Oracle's Ellison: $67 Billion Dell-EMC Deal 'is Brilliant'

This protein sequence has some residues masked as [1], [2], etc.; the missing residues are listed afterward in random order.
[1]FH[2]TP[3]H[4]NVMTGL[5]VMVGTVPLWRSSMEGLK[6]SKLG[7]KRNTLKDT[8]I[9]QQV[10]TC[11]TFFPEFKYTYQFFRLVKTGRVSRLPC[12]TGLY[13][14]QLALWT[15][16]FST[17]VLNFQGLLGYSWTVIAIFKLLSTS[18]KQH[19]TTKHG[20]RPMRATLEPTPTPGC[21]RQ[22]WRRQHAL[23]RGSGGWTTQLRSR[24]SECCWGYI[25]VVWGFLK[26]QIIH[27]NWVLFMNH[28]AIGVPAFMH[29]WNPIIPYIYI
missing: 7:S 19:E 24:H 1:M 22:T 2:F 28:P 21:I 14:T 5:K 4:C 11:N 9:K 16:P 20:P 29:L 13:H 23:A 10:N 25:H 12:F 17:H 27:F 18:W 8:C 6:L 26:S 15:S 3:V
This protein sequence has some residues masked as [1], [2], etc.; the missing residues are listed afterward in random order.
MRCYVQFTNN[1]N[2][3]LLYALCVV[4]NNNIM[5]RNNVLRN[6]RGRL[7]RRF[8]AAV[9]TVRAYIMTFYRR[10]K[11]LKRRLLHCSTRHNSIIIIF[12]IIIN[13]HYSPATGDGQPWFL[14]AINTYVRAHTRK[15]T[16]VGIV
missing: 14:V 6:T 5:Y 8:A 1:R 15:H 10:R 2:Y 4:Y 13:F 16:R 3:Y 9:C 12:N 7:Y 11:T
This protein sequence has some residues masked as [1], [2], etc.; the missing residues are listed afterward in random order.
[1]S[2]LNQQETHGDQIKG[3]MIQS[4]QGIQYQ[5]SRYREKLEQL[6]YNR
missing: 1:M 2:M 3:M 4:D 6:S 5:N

What makes the Dell-EMC deal even more interesting is the contrast to HP's decision to address the changes in the tech industry by splitting the company in two. As of Nov. 1, there are now two new companies in the market—Hewlett Packard Enterprise (HPE), which focuses on enterprise technologies like servers, networking and the cloud, and HP Inc., which sells PCs and printers. The next couple of years will be a proving ground of sorts to determine which strategy works best. HPE CEO Meg Whitman, after the Dell-EMC deal was first announced, said in a memo to employees that the debt and integration issues Dell will face will distract the company for the next couple of years, opening up opportunities for her new company to siphon off customers. Whitman said that "integrating EMC and Dell, which combined have more than $75 billion in revenue and nearly 200,000 employees, is no small feat. This will be a massive undertaking and an enormous distraction for employees and their management team as two very different cultures come together, leadership teams shift and an entirely new strategy is developed." Michael Dell has argued that scale continues to be important for vendors, and that it is important for enterprise IT solutions and services providers to have all the pieces in one place, from PCs through the data center and cloud. "We have a different viewpoint as to how our companies should evolve than HP does," he said during a press conference at Dell World, adding that "scale is important. … When you look at the industry, companies that have succeeded in the … data center space were attached to large PC businesses, client businesses, and volume actually matters."